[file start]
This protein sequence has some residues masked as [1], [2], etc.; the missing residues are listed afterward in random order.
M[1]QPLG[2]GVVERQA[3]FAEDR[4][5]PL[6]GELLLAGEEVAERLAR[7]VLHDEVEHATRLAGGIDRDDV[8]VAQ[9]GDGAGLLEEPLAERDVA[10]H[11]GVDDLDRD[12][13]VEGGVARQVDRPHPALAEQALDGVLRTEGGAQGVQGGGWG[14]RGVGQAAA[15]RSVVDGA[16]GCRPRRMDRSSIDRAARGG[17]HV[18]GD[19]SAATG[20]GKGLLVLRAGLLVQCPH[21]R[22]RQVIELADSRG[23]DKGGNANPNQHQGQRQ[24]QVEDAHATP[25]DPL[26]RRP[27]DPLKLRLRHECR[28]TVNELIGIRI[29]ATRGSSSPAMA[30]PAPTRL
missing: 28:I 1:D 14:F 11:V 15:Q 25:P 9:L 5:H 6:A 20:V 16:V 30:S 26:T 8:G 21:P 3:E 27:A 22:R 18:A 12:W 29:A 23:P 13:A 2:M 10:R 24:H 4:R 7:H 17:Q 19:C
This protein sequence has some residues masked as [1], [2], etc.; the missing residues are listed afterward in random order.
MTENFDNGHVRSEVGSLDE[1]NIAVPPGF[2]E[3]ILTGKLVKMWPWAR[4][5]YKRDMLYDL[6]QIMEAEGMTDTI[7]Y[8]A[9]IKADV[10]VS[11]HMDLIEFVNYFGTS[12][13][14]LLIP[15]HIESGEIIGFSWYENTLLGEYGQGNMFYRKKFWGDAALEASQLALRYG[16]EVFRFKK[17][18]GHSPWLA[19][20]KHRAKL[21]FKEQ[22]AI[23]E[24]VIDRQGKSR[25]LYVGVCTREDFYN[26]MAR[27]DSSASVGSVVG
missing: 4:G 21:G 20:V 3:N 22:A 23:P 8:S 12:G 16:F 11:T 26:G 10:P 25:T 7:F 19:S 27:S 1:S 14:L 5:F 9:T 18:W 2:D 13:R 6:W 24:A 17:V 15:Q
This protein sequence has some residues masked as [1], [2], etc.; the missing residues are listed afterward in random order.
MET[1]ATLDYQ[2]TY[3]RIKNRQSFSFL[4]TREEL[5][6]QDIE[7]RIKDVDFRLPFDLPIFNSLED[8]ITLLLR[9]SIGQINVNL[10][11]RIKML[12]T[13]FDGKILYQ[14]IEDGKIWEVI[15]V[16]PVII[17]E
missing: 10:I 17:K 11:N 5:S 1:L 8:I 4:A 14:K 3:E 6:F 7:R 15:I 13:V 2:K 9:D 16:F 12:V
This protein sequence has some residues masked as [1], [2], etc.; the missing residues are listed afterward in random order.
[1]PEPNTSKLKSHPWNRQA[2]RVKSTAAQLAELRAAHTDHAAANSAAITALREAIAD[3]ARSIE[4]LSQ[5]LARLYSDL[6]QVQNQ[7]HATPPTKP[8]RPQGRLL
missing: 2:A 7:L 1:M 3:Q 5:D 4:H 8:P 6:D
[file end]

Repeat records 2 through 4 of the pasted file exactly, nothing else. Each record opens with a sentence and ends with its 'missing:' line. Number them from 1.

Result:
This protein sequence has some residues masked as [1], [2], etc.; the missing residues are listed afterward in random order.
MTENFDNGHVRSEVGSLDE[1]NIAVPPGF[2]E[3]ILTGKLVKMWPWAR[4][5]YKRDMLYDL[6]QIMEAEGMTDTI[7]Y[8]A[9]IKADV[10]VS[11]HMDLIEFVNYFGTS[12][13][14]LLIP[15]HIESGEIIGFSWYENTLLGEYGQGNMFYRKKFWGDAALEASQLALRYG[16]EVFRFKK[17][18]GHSPWLA[19][20]KHRAKL[21]FKEQ[22]AI[23]E[24]VIDRQGKSR[25]LYVGVCTREDFYN[26]MAR[27]DSSASVGSVVG
missing: 4:G 21:G 20:V 3:N 22:A 23:P 8:S 12:G 16:F 11:T 26:G 10:P 25:T 7:F 19:S 27:S 1:S 14:L 5:F 9:T 18:W 2:D 13:R 6:W 24:A 17:V 15:Q
This protein sequence has some residues masked as [1], [2], etc.; the missing residues are listed afterward in random order.
MET[1]ATLDYQ[2]TY[3]RIKNRQSFSFL[4]TREEL[5][6]QDIE[7]RIKDVDFRLPFDLPIFNSLED[8]ITLLLR[9]SIGQINVNL[10][11]RIKML[12]T[13]FDGKILYQ[14]IEDGKIWEVI[15]V[16]PVII[17]E
missing: 10:I 17:K 11:N 5:S 1:L 8:I 4:A 14:K 3:E 6:F 7:R 15:I 13:V 2:K 9:D 16:F 12:V
This protein sequence has some residues masked as [1], [2], etc.; the missing residues are listed afterward in random order.
[1]PEPNTSKLKSHPWNRQA[2]RVKSTAAQLAELRAAHTDHAAANSAAITALREAIAD[3]ARSIE[4]LSQ[5]LARLYSDL[6]QVQNQ[7]HATPPTKP[8]RPQGRLL
missing: 2:A 7:L 1:M 3:Q 5:D 4:H 8:P 6:D